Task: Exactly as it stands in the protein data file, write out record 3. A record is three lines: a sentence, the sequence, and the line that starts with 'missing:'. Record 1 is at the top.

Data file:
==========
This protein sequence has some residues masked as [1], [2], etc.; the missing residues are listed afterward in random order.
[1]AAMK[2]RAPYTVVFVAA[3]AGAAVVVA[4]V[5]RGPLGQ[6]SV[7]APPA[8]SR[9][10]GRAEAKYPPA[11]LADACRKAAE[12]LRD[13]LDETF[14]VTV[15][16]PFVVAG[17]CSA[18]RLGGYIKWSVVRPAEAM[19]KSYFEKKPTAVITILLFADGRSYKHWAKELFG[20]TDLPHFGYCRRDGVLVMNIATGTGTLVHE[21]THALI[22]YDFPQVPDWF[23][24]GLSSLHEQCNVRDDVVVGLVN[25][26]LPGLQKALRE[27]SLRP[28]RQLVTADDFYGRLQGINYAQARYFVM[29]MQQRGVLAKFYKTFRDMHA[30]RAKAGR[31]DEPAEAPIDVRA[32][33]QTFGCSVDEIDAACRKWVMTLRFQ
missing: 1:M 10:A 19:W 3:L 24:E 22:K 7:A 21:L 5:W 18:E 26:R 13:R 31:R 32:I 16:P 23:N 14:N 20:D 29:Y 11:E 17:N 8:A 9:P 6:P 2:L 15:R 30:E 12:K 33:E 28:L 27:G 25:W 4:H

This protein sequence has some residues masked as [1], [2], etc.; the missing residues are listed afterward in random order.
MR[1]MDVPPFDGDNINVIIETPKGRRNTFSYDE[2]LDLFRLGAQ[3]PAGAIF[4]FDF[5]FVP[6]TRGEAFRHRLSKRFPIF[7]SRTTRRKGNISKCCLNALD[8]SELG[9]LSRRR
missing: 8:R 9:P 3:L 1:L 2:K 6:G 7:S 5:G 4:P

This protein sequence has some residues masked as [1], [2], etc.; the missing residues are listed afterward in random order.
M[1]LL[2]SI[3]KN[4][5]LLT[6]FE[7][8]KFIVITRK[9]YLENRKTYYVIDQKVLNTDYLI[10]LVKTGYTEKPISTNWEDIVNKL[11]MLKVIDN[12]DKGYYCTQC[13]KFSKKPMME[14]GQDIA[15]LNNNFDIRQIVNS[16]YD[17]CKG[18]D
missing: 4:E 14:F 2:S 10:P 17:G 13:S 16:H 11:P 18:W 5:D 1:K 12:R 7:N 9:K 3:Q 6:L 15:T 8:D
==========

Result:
This protein sequence has some residues masked as [1], [2], etc.; the missing residues are listed afterward in random order.
M[1]LL[2]SI[3]KN[4][5]LLT[6]FE[7][8]KFIVITRK[9]YLENRKTYYVIDQKVLNTDYLI[10]LVKTGYTEKPISTNWEDIVNKL[11]MLKVIDN[12]DKGYYCTQC[13]KFSKKPMME[14]GQDIA[15]LNNNFDIRQIVNS[16]YD[17]CKG[18]D
missing: 4:E 14:F 2:S 10:P 17:G 13:S 16:H 11:P 18:W 5:D 1:K 12:R 7:N 9:K 3:Q 6:L 15:T 8:D